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Being Human In the Media and Creative Industries

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A One Day Post-Graduate Conference Hosted by the Centre for Cultural and Media Policy Studies

19th June 2024, Faculty of Arts Building, University of Warwick, Coventry.

The Centre for Cultural and Media Policy Studies at the University of Warwick is excited to announce our 2024 research conference, Being Human in the Media & Creative Industries: Policies and Practices.

This interdisciplinary conference aims to examine the challenges of being human in the creative industries and to explore the dynamic interplay between these industries and the people that work in them, administer or manage them and that engage with or consume their outputs.

While relations between cultural, creative, artistic and media production and our understanding of ‘the human’ have always been acute, specific tensions are emerging in the contemporary context.

The arrival of generative artificial intelligence - and the questions it raises around intellectual property, employment, and what it means to be creative - has led to an outpouring of attention in scholarship and popular discourse, with ramifications for myriad academic disciplines and modes of cultural production. Those of us studying culture and policymaking can bridge a divide between the hard sciences and liberal arts and provide a perspective that looks beyond narrowly economistic or political justifications for the development of AI. The creative industries have already provided insight into the risks and opportunities of technology as platforms have disrupted content industries, realigning creative work around algorithm-friendly material, influencers, and collapsing distinctions between publisher, creator, ‘professional’ and ‘amateur’ producers, performers, or artists.

 Meanwhile, the return among global powers to industrial strategy that actively favours particular sectors of the economy is a potential moment of peril and opportunity for the creative and cultural industries, which have come in and out of favour of governments over recent decades as engines of prosperity. The UK governments 2023 Creative Industries Sector Vision, for example, acknowledges challenges of access to careers in the creative industries while also re-affirming their role in job creation and as engines of economic growth. With environmental impact and Net Zero at the centre of government and civil society concerns, addressing the ecological externalities generated by the creative industries will become more and more imperative.

 Creative organisations, long prior to the current debates over working from home versus returning to the office, have had to confront the accelerated and intensified blurring of the lines between employment and leisure. Genuinely humane collaboration over digital mediums that addresses burnout, loneliness, and boredom has been attempted with varying degrees of success by both established cultural institutions and individuals working together from across the globe that may have never met in-person. Nonetheless, place, the physical, and intercultural norms remain central topics of inquiry as well.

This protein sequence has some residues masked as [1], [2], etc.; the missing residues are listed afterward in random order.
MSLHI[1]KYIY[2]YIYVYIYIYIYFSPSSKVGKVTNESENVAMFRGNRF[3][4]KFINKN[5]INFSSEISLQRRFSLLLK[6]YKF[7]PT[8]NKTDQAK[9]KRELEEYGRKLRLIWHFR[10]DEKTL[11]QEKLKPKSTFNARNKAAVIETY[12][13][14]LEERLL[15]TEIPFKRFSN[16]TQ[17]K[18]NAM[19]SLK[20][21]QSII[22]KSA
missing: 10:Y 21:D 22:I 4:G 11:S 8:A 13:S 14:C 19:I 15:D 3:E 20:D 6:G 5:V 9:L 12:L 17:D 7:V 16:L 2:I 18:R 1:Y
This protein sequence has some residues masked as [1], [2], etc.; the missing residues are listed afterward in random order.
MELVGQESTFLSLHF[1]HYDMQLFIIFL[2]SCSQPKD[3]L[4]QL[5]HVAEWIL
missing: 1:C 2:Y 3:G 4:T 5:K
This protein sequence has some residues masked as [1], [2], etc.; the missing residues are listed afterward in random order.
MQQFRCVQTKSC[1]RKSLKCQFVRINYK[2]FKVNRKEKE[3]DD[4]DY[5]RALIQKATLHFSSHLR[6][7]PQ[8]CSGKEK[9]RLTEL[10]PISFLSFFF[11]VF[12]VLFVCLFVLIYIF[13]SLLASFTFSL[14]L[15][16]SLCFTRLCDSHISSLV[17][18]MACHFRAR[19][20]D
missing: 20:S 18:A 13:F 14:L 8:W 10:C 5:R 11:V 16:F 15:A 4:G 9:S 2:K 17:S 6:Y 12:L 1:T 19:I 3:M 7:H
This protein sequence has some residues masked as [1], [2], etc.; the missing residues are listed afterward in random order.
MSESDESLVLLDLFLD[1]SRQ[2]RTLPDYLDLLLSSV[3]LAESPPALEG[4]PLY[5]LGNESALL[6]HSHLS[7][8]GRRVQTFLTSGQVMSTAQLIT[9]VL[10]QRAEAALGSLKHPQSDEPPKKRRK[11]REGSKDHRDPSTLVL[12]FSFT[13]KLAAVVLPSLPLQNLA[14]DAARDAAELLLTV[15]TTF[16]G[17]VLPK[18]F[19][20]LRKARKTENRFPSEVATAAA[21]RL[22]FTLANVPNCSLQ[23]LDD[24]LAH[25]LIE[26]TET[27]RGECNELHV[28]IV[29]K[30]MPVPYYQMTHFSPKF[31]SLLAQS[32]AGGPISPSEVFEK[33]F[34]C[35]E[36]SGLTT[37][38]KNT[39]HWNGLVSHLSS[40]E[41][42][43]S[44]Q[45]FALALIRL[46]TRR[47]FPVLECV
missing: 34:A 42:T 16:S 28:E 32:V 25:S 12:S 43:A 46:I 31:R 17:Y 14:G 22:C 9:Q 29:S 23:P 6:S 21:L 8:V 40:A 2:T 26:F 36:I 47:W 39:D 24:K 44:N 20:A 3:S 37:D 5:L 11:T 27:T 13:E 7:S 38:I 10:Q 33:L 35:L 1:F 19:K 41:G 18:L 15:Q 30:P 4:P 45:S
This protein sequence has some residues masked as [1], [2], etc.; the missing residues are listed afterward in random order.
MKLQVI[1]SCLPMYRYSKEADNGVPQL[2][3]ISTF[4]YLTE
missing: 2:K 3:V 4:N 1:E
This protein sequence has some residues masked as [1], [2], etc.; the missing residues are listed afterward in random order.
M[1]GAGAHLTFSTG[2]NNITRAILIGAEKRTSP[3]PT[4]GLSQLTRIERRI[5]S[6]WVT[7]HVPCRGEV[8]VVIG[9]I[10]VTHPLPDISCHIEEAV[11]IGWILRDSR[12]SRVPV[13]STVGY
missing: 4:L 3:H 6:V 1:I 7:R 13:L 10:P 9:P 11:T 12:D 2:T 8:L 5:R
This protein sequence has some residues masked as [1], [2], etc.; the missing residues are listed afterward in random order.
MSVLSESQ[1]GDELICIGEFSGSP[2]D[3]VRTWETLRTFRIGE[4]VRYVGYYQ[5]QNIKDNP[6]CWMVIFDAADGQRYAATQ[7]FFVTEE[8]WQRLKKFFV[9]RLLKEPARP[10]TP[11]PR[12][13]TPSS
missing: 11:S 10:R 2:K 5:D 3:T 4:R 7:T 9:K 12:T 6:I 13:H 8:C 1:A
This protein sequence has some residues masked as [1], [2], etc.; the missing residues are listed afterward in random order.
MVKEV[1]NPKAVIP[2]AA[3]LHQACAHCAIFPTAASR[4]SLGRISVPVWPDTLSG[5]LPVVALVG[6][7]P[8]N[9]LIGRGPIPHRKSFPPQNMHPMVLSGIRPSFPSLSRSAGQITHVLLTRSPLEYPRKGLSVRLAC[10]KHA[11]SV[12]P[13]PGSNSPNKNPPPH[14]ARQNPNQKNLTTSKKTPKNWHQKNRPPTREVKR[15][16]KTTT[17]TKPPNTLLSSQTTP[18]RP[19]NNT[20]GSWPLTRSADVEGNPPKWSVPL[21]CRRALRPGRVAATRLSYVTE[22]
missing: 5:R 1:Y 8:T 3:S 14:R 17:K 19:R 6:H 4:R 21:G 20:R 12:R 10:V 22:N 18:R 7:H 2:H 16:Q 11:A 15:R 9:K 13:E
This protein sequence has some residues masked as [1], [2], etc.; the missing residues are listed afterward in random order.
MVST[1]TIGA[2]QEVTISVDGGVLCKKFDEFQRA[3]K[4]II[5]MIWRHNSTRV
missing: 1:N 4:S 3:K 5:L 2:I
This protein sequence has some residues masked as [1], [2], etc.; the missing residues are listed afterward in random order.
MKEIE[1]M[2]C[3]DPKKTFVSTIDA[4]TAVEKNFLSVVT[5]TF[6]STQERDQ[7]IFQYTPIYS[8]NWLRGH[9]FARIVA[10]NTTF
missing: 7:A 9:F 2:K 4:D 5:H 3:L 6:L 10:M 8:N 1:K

Finally, archives and museums have contended with weighing the importance of experimentation and preservation, as well as controversies over colonialism, memory, representation, and heritage, for generations. The role of media and creative industries, and arts and heritage institutions as guardians of national or global public spheres is threatened. Cyberattacks, erasure of digital material, political weaponisation, renewed global military conflict, and the imperative of passing on embodied skills such as dance and music have all come to the fore in recent years as salient problems for arts institutions all as budget cuts and public participation shifts have placed national and local organisations under seemingly permanent strain.

 CCMPS invites research students, practitioners and the wider policymaking and cultural community to address the above and more.

The conference aims to bring papers for a day of discussion and debate inspired by these general concerns. Potential ideas to inspire submissions include, but are hardly limited to-

  • Impact of AI and Platform Logics on creative/media production
  • Creativity and Industrial Strategy
  • Inequalities in the creative industries
  • Cultural democracy & human rights
  • Creative Industries and Sustainability
  • Creative Industries, Nations, and Soft Power
  • New Research Methods in Media and Cultural Policies
  • Cultural policy and ‘culture wars’
  • Challenges in Archiving and Preservation

Submission Requirements-

  • Abstracts should be no more than 350 words. Paper presentations will be 20 minutes in length.
  • Include a brief 2/3 sentence author bio with the submission.
  • Deadline for submission 29th March

Submissions will undergo a thorough peer-review process. Selected papers will be notified by 3rd May.

Please submit abstracts here